Is the Utah State Legislature too much like ‘Groundhog Day?’

Posted at 11:14 AM, Jan 26, 2015

SALT LAKE CITY -- Utah House Speaker Greg Hughes urged his colleagues not to treat the legislature like "Groundhog Day," repeating the same thing over and over again.

In remarks Monday on the opening day of the Utah State Legislature, Hughes referenced the Bill Murray movie repeatedly, telling lawmakers not to put off debates or action on bills.

"Do you recognize the legislative version of 'Groundhog Day?'" Hughes said. "For how many years have we talked about some of the same issues? For how many legislative sessions have we tinkered around the edges because the challenges seem insurmountable in just 45 days?"

In his prepared remarks, Hughes referenced a number of issues he believes to be a priority.

"I think I speak for the whole House in a bipartisan way when I say, 'We oppose an unhealthy Utah,'" he said, taking a swipe at the governor's Medicaid expansion alternative.

The remark brought tepid applause from the House floor.

In a leadership briefing with reporters, House Majority Leader Rep. Jim Dunnigan, R-Taylorsville, said ongoing meetings had been taking place between the Utah Department of Health and the Lt. Governor.

Dunnigan said he believed the House will pass a Medicaid expansion plan, but it may not pass the governor.

"While we are well aware that people need health care and the folks that fall in the coverage gap need treatment, it does not suit our state to worry about having to make a quick decision to satisfy the desires of the federal government," he said.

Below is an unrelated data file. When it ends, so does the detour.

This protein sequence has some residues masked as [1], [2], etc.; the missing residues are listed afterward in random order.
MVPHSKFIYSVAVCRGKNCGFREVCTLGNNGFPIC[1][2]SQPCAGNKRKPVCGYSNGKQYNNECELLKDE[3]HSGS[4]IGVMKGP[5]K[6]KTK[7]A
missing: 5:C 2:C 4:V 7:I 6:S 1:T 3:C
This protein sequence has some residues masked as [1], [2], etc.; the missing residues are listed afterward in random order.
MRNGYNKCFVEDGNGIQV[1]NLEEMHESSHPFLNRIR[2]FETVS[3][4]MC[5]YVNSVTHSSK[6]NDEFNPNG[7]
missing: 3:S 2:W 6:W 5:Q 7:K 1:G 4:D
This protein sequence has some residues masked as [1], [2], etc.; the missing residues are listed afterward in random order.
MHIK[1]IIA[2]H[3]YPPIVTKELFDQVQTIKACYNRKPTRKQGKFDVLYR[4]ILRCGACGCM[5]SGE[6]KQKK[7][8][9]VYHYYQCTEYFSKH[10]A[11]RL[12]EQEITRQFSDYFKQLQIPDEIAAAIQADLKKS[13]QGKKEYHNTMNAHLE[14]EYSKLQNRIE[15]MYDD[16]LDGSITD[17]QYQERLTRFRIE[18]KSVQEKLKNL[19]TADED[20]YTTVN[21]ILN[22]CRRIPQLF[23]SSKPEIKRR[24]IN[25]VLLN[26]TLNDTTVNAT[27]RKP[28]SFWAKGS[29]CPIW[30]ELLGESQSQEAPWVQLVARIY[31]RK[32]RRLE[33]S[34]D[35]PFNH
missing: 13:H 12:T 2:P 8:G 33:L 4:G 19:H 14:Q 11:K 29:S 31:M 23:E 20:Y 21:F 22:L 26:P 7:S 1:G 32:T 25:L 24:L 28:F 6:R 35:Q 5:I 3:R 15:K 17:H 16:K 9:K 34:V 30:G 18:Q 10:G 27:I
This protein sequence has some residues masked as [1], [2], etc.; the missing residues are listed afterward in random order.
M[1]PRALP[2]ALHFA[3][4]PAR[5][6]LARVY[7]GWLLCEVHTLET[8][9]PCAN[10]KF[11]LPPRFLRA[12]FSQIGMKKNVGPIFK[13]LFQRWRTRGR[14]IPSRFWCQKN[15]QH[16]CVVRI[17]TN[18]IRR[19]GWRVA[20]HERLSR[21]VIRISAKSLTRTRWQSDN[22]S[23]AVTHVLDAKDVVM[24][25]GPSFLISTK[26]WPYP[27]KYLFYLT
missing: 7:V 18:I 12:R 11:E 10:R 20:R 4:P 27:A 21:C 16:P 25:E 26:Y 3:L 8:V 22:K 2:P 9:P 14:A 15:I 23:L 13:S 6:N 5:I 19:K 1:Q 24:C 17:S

Asked about a series of bills dealing with LGBT anti-discrimination as well as religious freedom, the House Speaker said he would like to see them discussed. Such bills were held off last year while Utah appealed a federal judge's ruling on same-sex marriage. This year, some in the Senate have suggested the bills wait another year while the U.S. Supreme Court takes up a case.

Hughes lamented that Utah's appeal was not chosen by the U.S. Supreme Court, but said the discussion should go forward in the legislature.

"Unless we hear a very strong legal argument that we would be putting the state at a disadvantage legally, we will see a process go forward here," he told FOX 13.

In his opening speech, Hughes said lawmakers need to address transportation funding and said "the structure of our gas tax is failing us in all areas of the state, rural as well as urban."

"In this legislative session, we will have the opportunity to reform the funding formula into something that actually makes sense and keeps pace with inflation," Hughes said. "If we succeed, it will be truly transformational."

Talking about clean air, the Speaker said the state should "no longer pit the environment against businesses and our economy." He pressed for relocating the Utah State Prison and criminal justice reforms, stating: "Doing nothing is not an option."

He urged debate over public lands control and strengthening "both traditional and nontraditional public education."

"It is time we bring our classrooms into the 21st Century and better prepare our children for the jobs of the future," Hughes said, channeling former House Speaker Becky Lockhart.

Amid the opening ceremonies of the Utah State Legislature, the House took time to honor Lockhart with a presentation to her family. Lockhart died earlier this month of Creuzfelt-Jakob Disease, an extremely rare brain disorder.